Posted by ddv | August 31, 2007 11:59 AM

i can't believe i'm about to be on mudede's side here, but:

the first two responses here have gone on to blame the victim again for her choice in a man. no one expects her chosen spouse to murder her, and no one should expect that her chosen spouse will murder her.

women are killed by thier men often enough that instead of a reaction of shock and sorrow, we tend to immediately rush to find out how it was her fault. It's the guy's fucking fault for killing her. if she couldn't tell through her haze of love and excitement at finding someone she thought was good for her, that's sad (maybe at 40 she had stopped expecting an exciting new love - not that 40 is old in reality, but for a single woman, it can be pressure) but it doesn't mean she should have expected for her husband to kill her.

Posted by erin | August 31, 2007 12:05 PM

Yep, I'm with Unpaid Blogger and Phelix. She made a mistake. Very sadly, a fatal one. People make mistakes; they also frequently suffer the consequences of those errors. She didn't deserve to die, but she did (apparently) knowingly place herself in a dangerous situation. To think she played no part in this sad affair is ignorant.

But, why do you say "the case is now almost closed"? This is taken from the article you linked:

"The investigation we have is still ongoing," said Cpl. Dale Carr of the region's Integrated Homicide Investigation Team. "We haven't closed our minds. [Police] are committed to doing a thorough and complete investigation to find who was responsible for Shemina Hirji's death."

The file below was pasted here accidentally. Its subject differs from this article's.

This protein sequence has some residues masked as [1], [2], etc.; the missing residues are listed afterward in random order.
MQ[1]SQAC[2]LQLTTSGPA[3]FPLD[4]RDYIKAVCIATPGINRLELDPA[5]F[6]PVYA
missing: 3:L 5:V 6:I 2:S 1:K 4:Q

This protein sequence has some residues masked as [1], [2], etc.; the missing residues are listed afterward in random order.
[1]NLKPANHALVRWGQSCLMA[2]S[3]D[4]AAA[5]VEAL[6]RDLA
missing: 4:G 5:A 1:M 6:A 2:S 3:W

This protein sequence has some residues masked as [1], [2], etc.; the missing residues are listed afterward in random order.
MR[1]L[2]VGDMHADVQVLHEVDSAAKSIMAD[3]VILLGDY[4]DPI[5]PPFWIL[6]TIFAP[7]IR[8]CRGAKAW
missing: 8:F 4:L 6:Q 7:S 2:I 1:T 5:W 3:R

So they aren't assuming that because he was the only suspect, he must have done it. Although on the face of it, he was the most logical choice. Small wonder they looked at him long and hard -- and probably still are.

And which "people" are laying all the blame on the victim? Or saying he was much too young, or that she was marrying beneath her station, as it were?

Posted by Toby | August 31, 2007 12:08 PM


Yes, I wouldn't expect someone with no criminal record to hurt me. I would be surprised and shocked if someone with no violent history assaulted me out of the blue.

This was not the case here.

Make no mistake about what the first few posts are saying: what this man allegedly did was despicable. But I think it would be pure folly to think that her poor judgment is somehow irrelevant. People have a responsibility to look after themselves. It doesn't make what happened to her "all her fault", but her choices, her *informed* choices, helped to lead her to this fate.

It makes it no less sad, no less tragic, but it also makes me want to beat my head on my desk, wondering what the heck this woman was thinking.

Posted by Toby | August 31, 2007 12:20 PM

Charles point is that blaming the victim is a psychological pallative, regardless of the particular transgression we invent to rationalize that blame.

It's rather discomforting to think that tragedy can befall good people for no good reason.

Posted by Sean | August 31, 2007 12:41 PM


"It's rather discomforting to think that tragedy can befall good people for no good reason."

Yes, like when some random, unforseeable event takes your life, like a sudden serious illness, a rock being dropped on your head as you drive under an overpass, a stray bullet coming through the wall of your house and killing you, a home invasion...

Those kind of lethal events have no good reason. Totally unpredictable.

Was this particular husband's behavior, given his past, unpredictable?

I take no comfort from believing it was. If anything, it makes the whole thing more messed up. It makes it worse.

Posted by Toby | August 31, 2007 12:54 PM

The Mind of an Idiot. Your post totally misconstrues the public sentiment and distorts the facts. The woman was murdered, show some respect.